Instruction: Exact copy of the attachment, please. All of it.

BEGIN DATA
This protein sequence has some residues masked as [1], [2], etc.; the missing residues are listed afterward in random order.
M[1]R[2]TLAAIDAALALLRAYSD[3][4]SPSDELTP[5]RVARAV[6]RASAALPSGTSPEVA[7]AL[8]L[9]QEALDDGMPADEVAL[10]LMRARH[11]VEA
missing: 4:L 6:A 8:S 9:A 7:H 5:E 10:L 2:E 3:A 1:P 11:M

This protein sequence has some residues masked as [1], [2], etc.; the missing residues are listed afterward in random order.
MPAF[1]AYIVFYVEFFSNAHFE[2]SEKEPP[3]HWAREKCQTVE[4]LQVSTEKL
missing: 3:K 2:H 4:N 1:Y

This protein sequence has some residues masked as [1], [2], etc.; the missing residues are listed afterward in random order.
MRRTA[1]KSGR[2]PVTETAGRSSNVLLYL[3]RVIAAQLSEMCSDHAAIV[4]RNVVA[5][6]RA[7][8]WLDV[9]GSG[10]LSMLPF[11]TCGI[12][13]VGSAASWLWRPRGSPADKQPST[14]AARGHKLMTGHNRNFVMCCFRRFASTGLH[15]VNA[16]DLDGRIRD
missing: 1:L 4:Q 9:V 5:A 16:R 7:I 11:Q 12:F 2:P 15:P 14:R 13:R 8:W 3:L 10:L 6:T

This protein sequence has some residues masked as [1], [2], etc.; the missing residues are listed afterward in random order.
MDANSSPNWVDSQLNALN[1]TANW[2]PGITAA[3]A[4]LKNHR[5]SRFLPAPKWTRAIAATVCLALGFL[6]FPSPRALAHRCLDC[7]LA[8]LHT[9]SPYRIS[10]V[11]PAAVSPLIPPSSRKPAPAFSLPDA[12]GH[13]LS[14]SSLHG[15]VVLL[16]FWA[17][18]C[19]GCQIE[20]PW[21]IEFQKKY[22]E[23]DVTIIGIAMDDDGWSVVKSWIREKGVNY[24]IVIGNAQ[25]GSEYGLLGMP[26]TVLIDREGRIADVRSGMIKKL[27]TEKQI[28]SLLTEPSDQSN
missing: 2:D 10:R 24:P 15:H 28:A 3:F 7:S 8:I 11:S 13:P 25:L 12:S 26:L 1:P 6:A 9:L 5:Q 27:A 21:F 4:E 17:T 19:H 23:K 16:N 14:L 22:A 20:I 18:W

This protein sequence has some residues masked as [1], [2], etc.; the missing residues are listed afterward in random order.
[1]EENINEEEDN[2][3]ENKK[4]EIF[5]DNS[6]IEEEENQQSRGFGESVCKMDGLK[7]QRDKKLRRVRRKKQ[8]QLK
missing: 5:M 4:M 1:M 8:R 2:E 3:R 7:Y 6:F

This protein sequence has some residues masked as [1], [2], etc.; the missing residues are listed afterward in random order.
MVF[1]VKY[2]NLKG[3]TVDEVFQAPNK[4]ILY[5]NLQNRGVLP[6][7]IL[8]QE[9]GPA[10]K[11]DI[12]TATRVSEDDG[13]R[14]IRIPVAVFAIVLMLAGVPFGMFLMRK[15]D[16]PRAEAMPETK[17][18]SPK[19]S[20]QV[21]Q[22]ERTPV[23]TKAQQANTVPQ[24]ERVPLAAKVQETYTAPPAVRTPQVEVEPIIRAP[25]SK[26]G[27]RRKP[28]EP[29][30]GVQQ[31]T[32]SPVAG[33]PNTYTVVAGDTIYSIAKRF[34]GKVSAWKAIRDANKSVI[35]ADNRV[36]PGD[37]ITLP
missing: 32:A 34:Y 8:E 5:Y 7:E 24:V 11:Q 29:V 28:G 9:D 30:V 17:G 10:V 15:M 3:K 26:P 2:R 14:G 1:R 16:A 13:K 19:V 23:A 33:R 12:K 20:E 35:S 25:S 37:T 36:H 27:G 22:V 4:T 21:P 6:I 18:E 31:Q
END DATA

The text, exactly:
This protein sequence has some residues masked as [1], [2], etc.; the missing residues are listed afterward in random order.
M[1]R[2]TLAAIDAALALLRAYSD[3][4]SPSDELTP[5]RVARAV[6]RASAALPSGTSPEVA[7]AL[8]L[9]QEALDDGMPADEVAL[10]LMRARH[11]VEA
missing: 4:L 6:A 8:S 9:A 7:H 5:E 10:L 2:E 3:A 1:P 11:M

This protein sequence has some residues masked as [1], [2], etc.; the missing residues are listed afterward in random order.
MPAF[1]AYIVFYVEFFSNAHFE[2]SEKEPP[3]HWAREKCQTVE[4]LQVSTEKL
missing: 3:K 2:H 4:N 1:Y

This protein sequence has some residues masked as [1], [2], etc.; the missing residues are listed afterward in random order.
MRRTA[1]KSGR[2]PVTETAGRSSNVLLYL[3]RVIAAQLSEMCSDHAAIV[4]RNVVA[5][6]RA[7][8]WLDV[9]GSG[10]LSMLPF[11]TCGI[12][13]VGSAASWLWRPRGSPADKQPST[14]AARGHKLMTGHNRNFVMCCFRRFASTGLH[15]VNA[16]DLDGRIRD
missing: 1:L 4:Q 9:V 5:A 16:R 7:I 11:Q 12:F 2:P 15:P 14:R 13:R 8:W 3:L 10:L 6:T

This protein sequence has some residues masked as [1], [2], etc.; the missing residues are listed afterward in random order.
MDANSSPNWVDSQLNALN[1]TANW[2]PGITAA[3]A[4]LKNHR[5]SRFLPAPKWTRAIAATVCLALGFL[6]FPSPRALAHRCLDC[7]LA[8]LHT[9]SPYRIS[10]V[11]PAAVSPLIPPSSRKPAPAFSLPDA[12]GH[13]LS[14]SSLHG[15]VVLL[16]FWA[17][18]C[19]GCQIE[20]PW[21]IEFQKKY[22]E[23]DVTIIGIAMDDDGWSVVKSWIREKGVNY[24]IVIGNAQ[25]GSEYGLLGMP[26]TVLIDREGRIADVRSGMIKKL[27]TEKQI[28]SLLTEPSDQSN
missing: 2:D 10:R 24:P 15:H 28:A 3:F 7:S 8:I 11:S 13:P 25:L 12:S 26:L 1:P 6:A 9:L 5:Q 27:A 21:F 4:E 17:T 19:H 23:K 16:N 14:L 22:A 20:I 18:W

This protein sequence has some residues masked as [1], [2], etc.; the missing residues are listed afterward in random order.
[1]EENINEEEDN[2][3]ENKK[4]EIF[5]DNS[6]IEEEENQQSRGFGESVCKMDGLK[7]QRDKKLRRVRRKKQ[8]QLK
missing: 5:M 4:M 1:M 8:R 2:E 3:R 7:Y 6:F

This protein sequence has some residues masked as [1], [2], etc.; the missing residues are listed afterward in random order.
MVF[1]VKY[2]NLKG[3]TVDEVFQAPNK[4]ILY[5]NLQNRGVLP[6][7]IL[8]QE[9]GPA[10]K[11]DI[12]TATRVSEDDG[13]R[14]IRIPVAVFAIVLMLAGVPFGMFLMRK[15]D[16]PRAEAMPETK[17][18]SPK[19]S[20]QV[21]Q[22]ERTPV[23]TKAQQANTVPQ[24]ERVPLAAKVQETYTAPPAVRTPQVEVEPIIRAP[25]SK[26]G[27]RRKP[28]EP[29][30]GVQQ[31]T[32]SPVAG[33]PNTYTVVAGDTIYSIAKRF[34]GKVSAWKAIRDANKSVI[35]ADNRV[36]PGD[37]ITLP
missing: 32:A 34:Y 8:E 5:Y 7:E 24:V 11:Q 29:V 28:G 9:D 30:V 17:G 10:V 15:M 3:K 26:P 2:R 14:G 1:R 16:A 13:K 19:V 23:A 33:R 12:K 20:E 35:S 25:S 37:T 36:H 27:G 22:V 4:T 21:P 6:I 18:E 31:Q